Mark Morano: I think the global nuclear renaissance is much more than talk as there are more than 50 plants that are currently under construction in China, Russia, India and Europe. Those countries are leading the way. The outlook for new nuclear in these regions is very promising over the next couple of years as the demand for baseload power generation increases in developing countries, while most developed countries recognize the need to battle climate change.

Here in the United States we tend to suffer from a lack of definitive action on energy policy, climate change, and job creation. New nuclear plants can significantly help address these major issues facing our country. Building a new plant not only creates thousands of jobs during construction and hundreds of jobs during the life of the plant it also produces clean energy without greenhouse gases and reduce our dependence on fossil fuel. The key point here is there is dichotomy. Countries with smaller economies than the U.S. adopt long term energy policies and find ways to build new nuclear plants while we continue to look short term in the U.S., focus on upfront capital costs and act tactically, rather than strategically. Now is the time to take advantage of the great opportunity to create thousands of jobs and generate affordable, clean energy.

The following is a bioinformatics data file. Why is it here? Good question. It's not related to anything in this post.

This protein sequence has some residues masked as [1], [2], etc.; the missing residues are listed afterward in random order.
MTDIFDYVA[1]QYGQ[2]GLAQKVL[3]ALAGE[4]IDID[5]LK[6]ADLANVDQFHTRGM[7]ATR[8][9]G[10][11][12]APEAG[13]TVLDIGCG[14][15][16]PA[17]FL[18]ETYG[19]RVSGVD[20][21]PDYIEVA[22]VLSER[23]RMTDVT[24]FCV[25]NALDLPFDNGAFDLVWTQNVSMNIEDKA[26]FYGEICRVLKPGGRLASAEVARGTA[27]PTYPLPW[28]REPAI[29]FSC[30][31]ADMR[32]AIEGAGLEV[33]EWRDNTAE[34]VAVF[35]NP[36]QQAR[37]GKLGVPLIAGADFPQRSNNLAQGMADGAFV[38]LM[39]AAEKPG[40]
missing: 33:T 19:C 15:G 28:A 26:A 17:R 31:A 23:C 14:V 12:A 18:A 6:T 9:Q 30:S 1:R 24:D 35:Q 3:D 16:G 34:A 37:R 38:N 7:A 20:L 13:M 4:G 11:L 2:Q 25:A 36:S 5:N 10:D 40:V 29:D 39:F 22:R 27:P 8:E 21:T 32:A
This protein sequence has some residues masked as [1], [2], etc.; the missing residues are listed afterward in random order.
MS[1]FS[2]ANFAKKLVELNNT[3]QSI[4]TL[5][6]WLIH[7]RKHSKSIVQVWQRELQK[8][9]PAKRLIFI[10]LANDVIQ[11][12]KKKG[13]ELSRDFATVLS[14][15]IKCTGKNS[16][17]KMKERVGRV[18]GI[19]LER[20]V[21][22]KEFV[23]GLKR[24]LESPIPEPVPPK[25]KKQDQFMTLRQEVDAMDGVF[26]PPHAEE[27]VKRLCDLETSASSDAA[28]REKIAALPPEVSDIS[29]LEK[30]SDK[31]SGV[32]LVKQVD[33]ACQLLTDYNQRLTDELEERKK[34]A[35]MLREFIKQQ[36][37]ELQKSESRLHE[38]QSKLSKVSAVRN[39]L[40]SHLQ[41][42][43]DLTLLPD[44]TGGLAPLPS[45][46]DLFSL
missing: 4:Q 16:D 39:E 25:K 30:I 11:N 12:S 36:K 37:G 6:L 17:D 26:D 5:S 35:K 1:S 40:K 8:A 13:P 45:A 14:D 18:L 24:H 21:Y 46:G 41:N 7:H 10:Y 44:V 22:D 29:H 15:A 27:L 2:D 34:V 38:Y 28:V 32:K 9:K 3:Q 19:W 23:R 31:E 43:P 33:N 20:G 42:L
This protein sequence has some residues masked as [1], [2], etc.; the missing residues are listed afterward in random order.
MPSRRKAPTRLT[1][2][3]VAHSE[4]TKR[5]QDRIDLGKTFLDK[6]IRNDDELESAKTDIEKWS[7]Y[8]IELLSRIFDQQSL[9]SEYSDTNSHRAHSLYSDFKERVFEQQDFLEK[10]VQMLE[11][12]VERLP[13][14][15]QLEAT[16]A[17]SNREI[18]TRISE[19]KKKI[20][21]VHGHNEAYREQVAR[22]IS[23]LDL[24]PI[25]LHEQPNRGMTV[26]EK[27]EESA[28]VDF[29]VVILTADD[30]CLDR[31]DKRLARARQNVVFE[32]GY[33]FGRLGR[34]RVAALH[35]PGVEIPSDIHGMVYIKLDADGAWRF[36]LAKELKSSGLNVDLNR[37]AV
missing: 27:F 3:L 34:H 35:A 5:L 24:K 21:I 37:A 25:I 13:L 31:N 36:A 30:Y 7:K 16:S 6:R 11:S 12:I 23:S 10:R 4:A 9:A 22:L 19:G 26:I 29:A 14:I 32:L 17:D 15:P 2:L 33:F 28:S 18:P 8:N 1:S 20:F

Danny Roderick: We are still very optimistic about the renaissance. We don’t think it has quite happened everywhere and what we are seeing right now is a great build out in a lot of closed markets. For the renaissance to really take place, what we are looking for are the countries that have open markets where competition is there and where all the companies can compete. That is really going to be the sign of the renaissance. I still see us right now in the U.S. as not having all the real things in place that we need to make an aggressive new build program.

We are still working a lot with our government trying to find ways to kick off and help the utility industry to want to invest this kind of money into new nuclear as well as all of us are improving our processes and fine tuning our pricing and supply chain so that we can accomplish this new build out when it happens. Around the world we are seeing some real promising signs in Europe and in the Asia market, but a lot of those are tied up on government agreements and tied up in closed markets. So we are still very bullish about it, but I still think we are still sitting in a two to five year slump here unless we find a way to somehow help the utilities to want to kick off projects here in the U.S.

John Herron: I think the key area to discuss here is what our ultimate energy policy is going to be for the United States. With the new congress coming on and with President Obama, the question is ‘where is the president going to want to go with nuclear as a clean energy source for our nation?’ Ultimately, nuclear energy is going to become a key policy agenda item. How serious are we about greenhouse gases and whether or not our country is going to take this seriously and look at what options we have in order to be able to deal with that issue?